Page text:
Stars from a fixed tripod

Now for the stars. On a starry, moonless night, put the camera on a sturdy tripod, aim at a familiar constellation, set the aperture wide open, focus on infinity, and take a 10- to 30-second exposure at ISO 400 or 800. You'll get something like Figure 4.5 or Figure 4.6.

For this project, a 50-mm f /1.8 lens is ideal. Second choice is any f /2.8 or faster lens with a focal length between 20 and 50 mm. Your zoom lens may fill the bill. If you are using a "kit" zoom lens that is f /3.5 or f /4, you'll need to

Figure 4.3. The Moon, photographed by holding a Canon Digital Rebel (with 28-mm f /2.8 lens wide open) up to the eyepiece of an 8-inch (20-cm) telescope at x 50. Camera was allowed to autofocus and autoexpose at ISO 200. Picture slightly unsharp-masked in Photoshop.

make a slightly longer exposure (30 seconds rather than 10) and the stars will appear as short streaks, rather than points, because the earth is rotating.

If your camera has long-exposure noise reduction, turn it on. Otherwise, there will be a few bright specks in the image that are not stars, from hot pixels. If long-exposure noise reduction is available, you can go as high as ISO 1600 or 3200 and make a 5-second exposure for crisp star images.

Focusing can be problematic. Autofocus doesn't work on the stars, and it can be hard to see a star in the viewfinder well enough to focus on it. Focusing on a

Figure 4.4. Lunar seas and craters. Nikon D70s with 50-mm f /1.8 lens wide open, handheld at the eyepiece of a 5-inch (12.5-cm) telescope at x 39, autofocused and autoexposed. Image was unsharp-masked with Photoshop.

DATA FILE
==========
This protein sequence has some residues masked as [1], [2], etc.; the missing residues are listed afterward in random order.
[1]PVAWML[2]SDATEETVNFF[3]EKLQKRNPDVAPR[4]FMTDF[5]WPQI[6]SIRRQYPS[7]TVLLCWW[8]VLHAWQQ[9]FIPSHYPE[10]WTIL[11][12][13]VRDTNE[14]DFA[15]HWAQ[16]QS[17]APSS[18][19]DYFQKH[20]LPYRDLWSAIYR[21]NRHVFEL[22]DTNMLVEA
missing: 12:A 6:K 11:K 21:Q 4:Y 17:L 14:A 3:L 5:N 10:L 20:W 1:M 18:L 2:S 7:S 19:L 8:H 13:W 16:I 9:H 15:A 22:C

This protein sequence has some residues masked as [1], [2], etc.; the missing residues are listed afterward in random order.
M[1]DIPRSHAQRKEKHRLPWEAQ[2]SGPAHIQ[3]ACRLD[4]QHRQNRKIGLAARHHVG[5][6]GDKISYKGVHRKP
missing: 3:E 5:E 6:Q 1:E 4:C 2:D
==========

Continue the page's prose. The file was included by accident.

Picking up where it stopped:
very distant streetlight is a good starting point. Then you can refine the focus by taking repeated 5-second exposures and viewing them magnified on the LCD screen as you make slight changes.

The picture will benefit considerably from sharpening and contrast adjustment in Photoshop or a similar program. You'll be amazed at what you can photograph; ninth- or tenth-magnitude stars, dozens of star clusters, and numerous nebulae and galaxies are within reach.

This is of course the DSLR equivalent of the method described at length in Chapter 2 of Astrophotographyfor the Amateur (1999). It will record bright comets, meteors, and the aurora borealis. In fact, for photographing the aurora, a camera with a wide-angle lens on a fixed tripod is the ideal instrument.

Figure 4.5. Orion rising over the trees. Canon Digital Rebel (300D) at ISO 400, Canon 18-55-mm zoom lens at 24 mm, f /3.5, 30 seconds. Star images are short streaks because of the earth's motion.

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Figure 4.6. Blitzkrieg astrophotography. With only a couple of minutes to capture Comet SWAN (C/2006 M4) in the Keystone of Hercules, the author set up his Digital Rebel on a fixed tripod and exposed 5 seconds at ISO 800 through a 50-mm lens at f /1.8. JPEG image, brightness and contrast adjusted in Photoshop. Stars down to magnitude 9 are visible.

Figure 4.7. Comet Machholz and the Pleiades, 2005 January 6. Canon Digital Rebel (300D) with old Pentax 135-mm f /2.5 lens using lens mount adapter, piggybacked on an equatorially mounted telescope; no guiding corrections. Single 3-minute exposure at ISO 400, processed with Photoshop.

Understanding Adobe Photoshop Features You Will Use

Understanding Adobe Photoshop Features You Will Use

Adobe Photoshop can be a complex tool only because you can do so much with it, however for in this video series, we're going to keep it as simple as possible. In fact, in this video you'll see an overview of the few tools and Adobe Photoshop features we will use. When you see this video, you'll see how you can do so much with so few features, but you'll learn how to use them in depth in the future videos.

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